After the Civil War, plantation owners in the American South moved forcefully and systematically to restrict the foraging rights and practices of newly freed African American slaves. Many slaves freed after the Civil War understandably sought to leave farm work—and the farmers who had enslaved them—behind. As they had before the Civil War, freed slaves earned money by selling foods they foraged and hunted. In addition to income, foraging provided African Americans with some degree of self-sufficiency and self-determination. But the Southern planters who had recently owned the region’s African Americans sought to prohibit the freed slaves from continuing their subsistence foraging practices as a tool to chain freed men to plantation work. In service of this goal, Southern states zeroed in on practices that would allow freed slaves to be truly free by restricting access to foraging through the enactment of criminal trespass laws.
Anti-foraging sentiment among the powerful classes continued to spread in the decades following the Civil War. Some Native American tribes also found their previous foraging practices were now illegal, sometimes due to treaties they signed with the United States government. The United States Supreme Court and other federal courts historically sided with expansionist federal government efforts to limit the land rights—including, specifically, foraging rights—of Native Americans. Property laws that allowed private landowners to bar foragers continued to spread until they were, by the mid-1900s, the norm nationwide. (Click the link to get the footnoted version)
A Bigger Container is a form of context nesting. When we get acquainted with history and the legacy living through each and every one of us, through the land, we can build a more cohesive understanding of what’s happening. We see that the whiteness of farming, permaculture, and nature connection circles is not the way it’s always been, so why is it this way now? A long history of white washing and structural racism has made it so. White people own 98% of the rural land, over 856 million acres. African Americans who make up 13% of the population only own 1%. It’s no mistake then that most neo-foragers are white folks; they have the greatest access to land. But people are talking about it. We want to change it. We need to change it.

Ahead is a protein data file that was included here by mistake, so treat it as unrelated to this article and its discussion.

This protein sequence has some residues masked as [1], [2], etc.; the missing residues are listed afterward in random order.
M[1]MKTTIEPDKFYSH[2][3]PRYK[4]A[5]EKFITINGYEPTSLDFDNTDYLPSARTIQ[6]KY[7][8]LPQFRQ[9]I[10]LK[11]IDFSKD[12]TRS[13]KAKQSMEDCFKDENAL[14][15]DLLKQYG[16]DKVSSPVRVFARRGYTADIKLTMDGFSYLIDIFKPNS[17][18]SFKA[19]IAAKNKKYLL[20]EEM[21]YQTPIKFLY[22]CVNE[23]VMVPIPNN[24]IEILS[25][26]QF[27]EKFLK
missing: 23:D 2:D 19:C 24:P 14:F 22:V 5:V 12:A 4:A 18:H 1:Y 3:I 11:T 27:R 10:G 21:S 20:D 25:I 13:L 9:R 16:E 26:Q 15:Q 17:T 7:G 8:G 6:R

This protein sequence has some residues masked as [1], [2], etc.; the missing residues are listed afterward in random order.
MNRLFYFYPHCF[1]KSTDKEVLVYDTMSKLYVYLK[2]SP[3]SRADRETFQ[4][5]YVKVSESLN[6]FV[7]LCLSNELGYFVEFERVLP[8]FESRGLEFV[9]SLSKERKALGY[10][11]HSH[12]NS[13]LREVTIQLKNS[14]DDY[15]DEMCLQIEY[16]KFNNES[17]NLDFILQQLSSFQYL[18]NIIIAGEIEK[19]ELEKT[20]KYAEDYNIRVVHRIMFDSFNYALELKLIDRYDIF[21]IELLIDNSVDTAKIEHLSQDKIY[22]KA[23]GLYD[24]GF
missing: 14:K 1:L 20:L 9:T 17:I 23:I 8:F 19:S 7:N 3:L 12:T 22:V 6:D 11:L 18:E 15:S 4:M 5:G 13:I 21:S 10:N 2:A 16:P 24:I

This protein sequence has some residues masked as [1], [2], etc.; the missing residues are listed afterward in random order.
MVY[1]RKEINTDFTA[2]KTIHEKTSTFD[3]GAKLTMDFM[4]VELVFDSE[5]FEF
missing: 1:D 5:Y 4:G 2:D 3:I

Now is the moment for ABC, get better acquainted with context, listening to stories of black and indigenous pain, giving all the grief and rage and imaginings of a better, more just world space. To offer support, and recommit to ending the terror wrought on this land and centuries of violence, exclusion, and erasure of black and brown bodies.
Everyone or no one.
Here are a couple great organizations doing work to improve access to land and food sovereignty, through reparations/wealth redistribution:
Resource Generation’s: Land Reparations and Indigenous Solidarity Toolkit
Soul Fire Farm’s: Reparations Map for Black and Indigenous Farmers and a feature about it
Here are some background pieces for more information:
How to Use Deep Connection and Holistic Resistance as Tools for Inclusion and Equality with Aaron Johnson---Racism in the re-wilding community and barriers to nature connection for people of color.
How Racism has Shaped the American Farming Landscape
What happens when we step back and take in the bigger picture?
What do we see?
Carly lives and eats from a hilltop in Cummington, Massachsuetts and part time in Schenectady, NY.